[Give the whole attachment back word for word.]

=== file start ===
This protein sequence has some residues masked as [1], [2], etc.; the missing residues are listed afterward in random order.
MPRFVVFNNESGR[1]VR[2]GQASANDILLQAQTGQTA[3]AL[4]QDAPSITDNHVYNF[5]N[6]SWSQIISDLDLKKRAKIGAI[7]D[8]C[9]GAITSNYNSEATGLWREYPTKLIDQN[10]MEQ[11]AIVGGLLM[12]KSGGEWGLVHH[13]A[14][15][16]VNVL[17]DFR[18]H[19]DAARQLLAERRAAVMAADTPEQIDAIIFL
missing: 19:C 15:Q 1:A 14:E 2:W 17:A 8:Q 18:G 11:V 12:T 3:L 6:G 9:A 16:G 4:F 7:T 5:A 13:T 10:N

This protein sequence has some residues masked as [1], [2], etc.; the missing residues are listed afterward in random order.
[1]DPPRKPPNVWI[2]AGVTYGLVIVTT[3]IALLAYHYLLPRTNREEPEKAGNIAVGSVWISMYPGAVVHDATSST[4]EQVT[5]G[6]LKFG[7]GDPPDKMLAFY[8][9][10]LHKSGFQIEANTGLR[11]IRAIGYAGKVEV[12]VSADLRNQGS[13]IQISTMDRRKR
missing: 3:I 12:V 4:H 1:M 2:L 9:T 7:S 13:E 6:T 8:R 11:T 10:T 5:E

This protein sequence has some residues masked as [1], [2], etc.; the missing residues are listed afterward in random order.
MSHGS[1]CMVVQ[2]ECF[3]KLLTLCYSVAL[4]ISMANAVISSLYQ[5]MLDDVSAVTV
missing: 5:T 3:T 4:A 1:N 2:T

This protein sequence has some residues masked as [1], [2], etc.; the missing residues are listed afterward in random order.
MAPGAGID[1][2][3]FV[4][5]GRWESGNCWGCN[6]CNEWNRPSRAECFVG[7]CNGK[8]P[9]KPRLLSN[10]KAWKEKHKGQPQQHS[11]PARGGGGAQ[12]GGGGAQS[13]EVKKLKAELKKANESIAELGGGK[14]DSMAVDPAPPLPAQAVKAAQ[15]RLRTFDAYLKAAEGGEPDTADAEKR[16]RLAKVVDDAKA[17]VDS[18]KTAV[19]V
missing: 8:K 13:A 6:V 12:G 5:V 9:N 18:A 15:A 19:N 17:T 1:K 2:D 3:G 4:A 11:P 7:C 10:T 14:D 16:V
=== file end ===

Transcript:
This protein sequence has some residues masked as [1], [2], etc.; the missing residues are listed afterward in random order.
MPRFVVFNNESGR[1]VR[2]GQASANDILLQAQTGQTA[3]AL[4]QDAPSITDNHVYNF[5]N[6]SWSQIISDLDLKKRAKIGAI[7]D[8]C[9]GAITSNYNSEATGLWREYPTKLIDQN[10]MEQ[11]AIVGGLLM[12]KSGGEWGLVHH[13]A[14][15][16]VNVL[17]DFR[18]H[19]DAARQLLAERRAAVMAADTPEQIDAIIFL
missing: 19:C 15:Q 1:A 14:E 2:W 17:A 8:Q 18:G 11:V 12:T 3:L 6:G 9:A 16:G 4:F 7:T 5:A 13:T 10:N

This protein sequence has some residues masked as [1], [2], etc.; the missing residues are listed afterward in random order.
[1]DPPRKPPNVWI[2]AGVTYGLVIVTT[3]IALLAYHYLLPRTNREEPEKAGNIAVGSVWISMYPGAVVHDATSST[4]EQVT[5]G[6]LKFG[7]GDPPDKMLAFY[8][9][10]LHKSGFQIEANTGLR[11]IRAIGYAGKVEV[12]VSADLRNQGS[13]IQISTMDRRKR
missing: 3:I 12:V 4:H 1:M 2:L 9:T 7:S 13:E 6:T 8:R 11:T 10:T 5:E

This protein sequence has some residues masked as [1], [2], etc.; the missing residues are listed afterward in random order.
MSHGS[1]CMVVQ[2]ECF[3]KLLTLCYSVAL[4]ISMANAVISSLYQ[5]MLDDVSAVTV
missing: 5:T 3:T 4:A 1:N 2:T

This protein sequence has some residues masked as [1], [2], etc.; the missing residues are listed afterward in random order.
MAPGAGID[1][2][3]FV[4][5]GRWESGNCWGCN[6]CNEWNRPSRAECFVG[7]CNGK[8]P[9]KPRLLSN[10]KAWKEKHKGQPQQHS[11]PARGGGGAQ[12]GGGGAQS[13]EVKKLKAELKKANESIAELGGGK[14]DSMAVDPAPPLPAQAVKAAQ[15]RLRTFDAYLKAAEGGEPDTADAEKR[16]RLAKVVDDAKA[17]VDS[18]KTAV[19]V
missing: 8:K 13:A 6:V 12:G 5:V 9:N 18:A 15:A 19:N 17:T 1:K 2:D 3:G 4:A 11:P 7:C 10:T 14:D 16:V